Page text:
Once every month or so, the camp guards would make detainees watch as they burned prayer mats, beads and religious books that they’d confiscated from Uighur homes.
“You people are not Turks. Uighurs are Chinese. You are one of us, Chinese,” they would tell the detainees.
China is a dungeon, our homes are torture cells, and death or execution is waiting for me and my family there.
— Mohammed, a Uighur from southern Xinjiang
He said camp guards beat him with electric batons, questioned why he went to Pakistan and accused him of working for the East Turkestan Islamic Movement, an anti-China militant group that has sent fighters to Syria. They asked if he prayed, and when he said “no,” they beat him and said, “Are you not a Muslim?”
“If you talk slowly they will beat you. If you become loud they will beat you more. I asked them: ‘How should I talk? How should I answer? Don’t beat me. I will answer everything clearly,’” Mohammed said. But the beatings persisted.
Mohammed was finally released on condition that he bring his wife and children in Pakistan back to Xinjiang and act as an informer for Chinese authorities. His other family members in Xinjiang would be collateral.
“But I will not go back to China,” he told The Times in an interview in Rawalpindi. Scars from the chains, beatings and electric shocks still marked his wrists, arms, back and feet. “China is a dungeon, our homes are torture cells, and death or execution is waiting for me and my family there.”
A few days later, he left Pakistan as well. The Times was not able to confirm what happened to the family members he left behind.
Although Pakistan is one of many Muslim nations that has refused to criticize China’s oppression of Uighurs, “it’s also probably the country with the least room for maneuver,” said Andrew Small, a senior transatlantic fellow at the German Marshall Fund of the United States.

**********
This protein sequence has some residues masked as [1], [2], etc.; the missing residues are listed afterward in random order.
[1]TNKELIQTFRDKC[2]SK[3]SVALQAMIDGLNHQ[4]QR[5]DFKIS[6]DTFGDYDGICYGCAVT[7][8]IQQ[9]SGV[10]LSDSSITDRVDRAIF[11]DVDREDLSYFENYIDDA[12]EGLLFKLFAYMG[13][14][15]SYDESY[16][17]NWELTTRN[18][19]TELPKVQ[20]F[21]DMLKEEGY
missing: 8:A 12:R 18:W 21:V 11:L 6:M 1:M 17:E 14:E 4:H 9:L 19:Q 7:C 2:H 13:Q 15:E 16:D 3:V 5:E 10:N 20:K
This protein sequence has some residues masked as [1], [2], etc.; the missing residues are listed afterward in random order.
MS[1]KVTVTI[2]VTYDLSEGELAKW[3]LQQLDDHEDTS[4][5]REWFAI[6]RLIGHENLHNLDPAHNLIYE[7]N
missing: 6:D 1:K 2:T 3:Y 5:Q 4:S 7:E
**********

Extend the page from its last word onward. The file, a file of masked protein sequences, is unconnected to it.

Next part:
China provides Pakistan with tens of billions of dollars in loans and expanding military cooperation. Pakistan buys nearly 40% of China’s arms exports. It is also the flagship site for Xi’s Belt and Road global infrastructure initiative, which includes a 2,000-mile “China-Pakistan Economic Corridor” of roads and railways from Kashgar to the Arabian Sea.
Given this relationship, Pakistan has always felt “obliged to be accommodating” with Chinese requests, “even when it wasn’t entirely comfortable,” Small said.
Pakistan’s Dawn newspaper recently published a column about how Chinese pressures to quiet criticism of investment projects or the Uighur plight were strengthening authoritarianism in the Muslim nation. Censorship in Pakistan was “already in overdrive” before Chinese influence, the column noted: “But free speech opponents will be grateful for a patron that shares their disdain for dissent.”
Pakistani Prime Minister Imran Khan has repeatedly denied knowledge of China’s actions in Xinjiang. He told the Financial Times, Al Jazeera and the Turkish news channel TRT World in interviews last year that he “doesn’t know much” about the Uighurs.
“I will say one thing about China,” he told Al Jazeera. “For Pakistan, China has been the best friend.”
Pakistan also joined 36 other countries including Russia, Saudi Arabia and Syria in signing a letter to the United Nations last year defending China’s “education and training centers” and praising China’s “remarkable achievements in the field of human rights.”
China’s grip on Xinjiang, which is more than triple the size of California, wasn’t always so brutal, said Bacha, a 63-year-old Pakistani trader from Khyber-Pakhtunkhwa. He had lived in Urumqi, Xinjiang’s capital, since 1988 and married a Uighur there in 2001.
Security measures had escalated dramatically in 2009, after riots in Urumqi left nearly 200 people dead. Ethnic tensions rose as the Communist Party encouraged Han Chinese people and companies to move to Xinjiang. Many Uighurs viewed them as opportunists who took the best jobs and exploited Xinjiang’s resources at the expense of locals.